Heavy truck buyers are waiting in the weeds for an economic recovery, and many fleet managers are holding back on new-truck purchases until business improves. They might not know that the federal Economic Stimulus Package contains substantial tax incentives for capital expenditures, including money spent on trucks. Buyers can expense up to $250,000 for up to $800,000 worth of equipment that qualifies under IRS Section 179, and expense it all this year. There are many details, which tax consultants should have, but the tax breaks make it a good time to buy.
Meanwhile, January 2010 ushers in even more stringent diesel-emissions limits, and that will likely result in even more expensive engines and trucks. The upcharges of $6,000 to $10,000 that customers saw in 2007 are likely to be repeated in '10, builders say. Of course, there are alternatives to buying new. A variety of used vocational trucks are always available, and there are glider kits.
Basically new trucks with used powertrains, gliders are gaining popularity among operators who want to avoid expensive EPA-'02 and '07 diesels, say the specialty builders who assemble them. Gliders are the only way to use “pre-emission” diesels in a new chassis, and recycling of other power-train components saves considerable money.
Fitzgerald Truck Parts, which sells glidered road tractors and dump trucks, reports that business is up 20 percent over last year. Indiana Phoenix, a manufacturer of front-discharge mixers, says 75 to 80 percent of its admittedly slow production is now of glidered trucks. Terex Advance, also a maker of front-discharge mixers, says 40 percent of its also-slow production is of gliders, and orders for them are up substantially over last year. Oshkosh also offers gliders.
Tommy Fitzgerald Jr., co-owner of Fitzgerald, says high fuel prices push owner-operators to look for more economical power units. The rebuilt 12.7-liter Detroit Series 60 engines his crews usually install produce substantially better mileage than models with exhaust-gas recirculation introduced in October 2002.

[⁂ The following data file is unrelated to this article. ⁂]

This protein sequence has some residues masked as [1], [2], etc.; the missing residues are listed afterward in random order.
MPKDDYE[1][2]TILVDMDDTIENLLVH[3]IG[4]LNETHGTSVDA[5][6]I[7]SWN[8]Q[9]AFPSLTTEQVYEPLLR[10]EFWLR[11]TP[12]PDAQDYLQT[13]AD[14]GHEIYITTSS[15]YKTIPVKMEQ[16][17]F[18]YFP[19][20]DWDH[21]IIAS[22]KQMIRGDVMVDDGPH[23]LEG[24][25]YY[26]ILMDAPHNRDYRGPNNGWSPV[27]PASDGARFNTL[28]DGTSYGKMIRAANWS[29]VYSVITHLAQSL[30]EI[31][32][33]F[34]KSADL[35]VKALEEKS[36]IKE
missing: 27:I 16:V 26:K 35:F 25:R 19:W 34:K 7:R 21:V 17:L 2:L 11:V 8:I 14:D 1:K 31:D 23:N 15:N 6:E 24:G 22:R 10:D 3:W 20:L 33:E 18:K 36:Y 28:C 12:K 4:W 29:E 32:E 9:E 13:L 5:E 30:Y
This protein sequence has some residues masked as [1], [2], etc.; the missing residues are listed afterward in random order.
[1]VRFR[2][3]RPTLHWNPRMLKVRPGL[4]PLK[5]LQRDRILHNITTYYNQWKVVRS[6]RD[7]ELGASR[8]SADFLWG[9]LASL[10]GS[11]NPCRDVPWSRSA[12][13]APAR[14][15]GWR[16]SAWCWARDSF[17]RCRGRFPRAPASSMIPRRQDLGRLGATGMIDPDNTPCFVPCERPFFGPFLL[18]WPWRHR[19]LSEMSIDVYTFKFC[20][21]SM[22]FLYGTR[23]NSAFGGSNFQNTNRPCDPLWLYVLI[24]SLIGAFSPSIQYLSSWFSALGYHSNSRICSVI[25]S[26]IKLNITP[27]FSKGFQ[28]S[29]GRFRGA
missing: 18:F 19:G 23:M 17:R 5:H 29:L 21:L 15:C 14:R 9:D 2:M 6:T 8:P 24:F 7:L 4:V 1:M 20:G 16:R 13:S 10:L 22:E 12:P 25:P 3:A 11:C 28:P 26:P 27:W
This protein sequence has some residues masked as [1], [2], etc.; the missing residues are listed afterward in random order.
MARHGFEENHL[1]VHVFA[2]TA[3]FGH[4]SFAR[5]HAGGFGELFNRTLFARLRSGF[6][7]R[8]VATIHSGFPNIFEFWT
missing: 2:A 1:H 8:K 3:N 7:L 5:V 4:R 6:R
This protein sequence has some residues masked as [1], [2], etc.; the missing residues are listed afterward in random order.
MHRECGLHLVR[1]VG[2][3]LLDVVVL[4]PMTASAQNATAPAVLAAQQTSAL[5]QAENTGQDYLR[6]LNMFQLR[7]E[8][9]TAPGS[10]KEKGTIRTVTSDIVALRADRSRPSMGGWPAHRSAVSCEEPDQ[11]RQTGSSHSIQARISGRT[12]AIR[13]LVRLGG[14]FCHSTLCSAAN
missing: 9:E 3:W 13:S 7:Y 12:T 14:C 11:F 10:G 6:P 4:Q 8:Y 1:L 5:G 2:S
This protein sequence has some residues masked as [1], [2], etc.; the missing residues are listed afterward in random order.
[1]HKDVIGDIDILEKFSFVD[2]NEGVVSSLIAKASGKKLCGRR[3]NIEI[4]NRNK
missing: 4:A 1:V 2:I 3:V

“EGR engines get 5 to 5 and a half miles a gallon, whereas ours get 6 to 7 and a half, depending on how you drive them,” Fitzgerald says. A newly glidered road tractor sells for about $95,000; a complete dump truck costs $98,000 to $105,000.
Fitzgerald offers Cummins N14s and Caterpillar C-15s as well as the Series 60s. For another $2,500 a buyer can get a three-year/300,000-mile warranty on a Detroit engine, which is completely rebuilt with new parts; only the block and crankshaft are used. Reman'd components usually carry a warranty from their manufacturers.
Indiana Phoenix president Joe Elkins says popularity of its glidered front-discharge mixer trucks has grown since the advent of the '07 diesels. Customers can send in major components for reuse or trade in worn-out trucks. Phoenix can also find “donor” trucks and components for so-called Certified and Super Gliders. Terex Advance offers similar products and sees much interest in the gliders due to the high cost of EPA '07 diesels, says Rob Turner, Midwest sales manager.
An assembled glider costs considerably less than a new truck — at least 25 percent less by federal regulation — and works just as well, say those in the business. And if done properly, it is not subject to the 12 percent federal excise tax on new trucks. To avoid the FET, the Internal Revenue Service requires that the price of a glidered truck must be less than 75 percent of the list price of a comparable new truck with the same equipment, according to Elkins and Fitzgerald. That's easy because new engines are so expensive.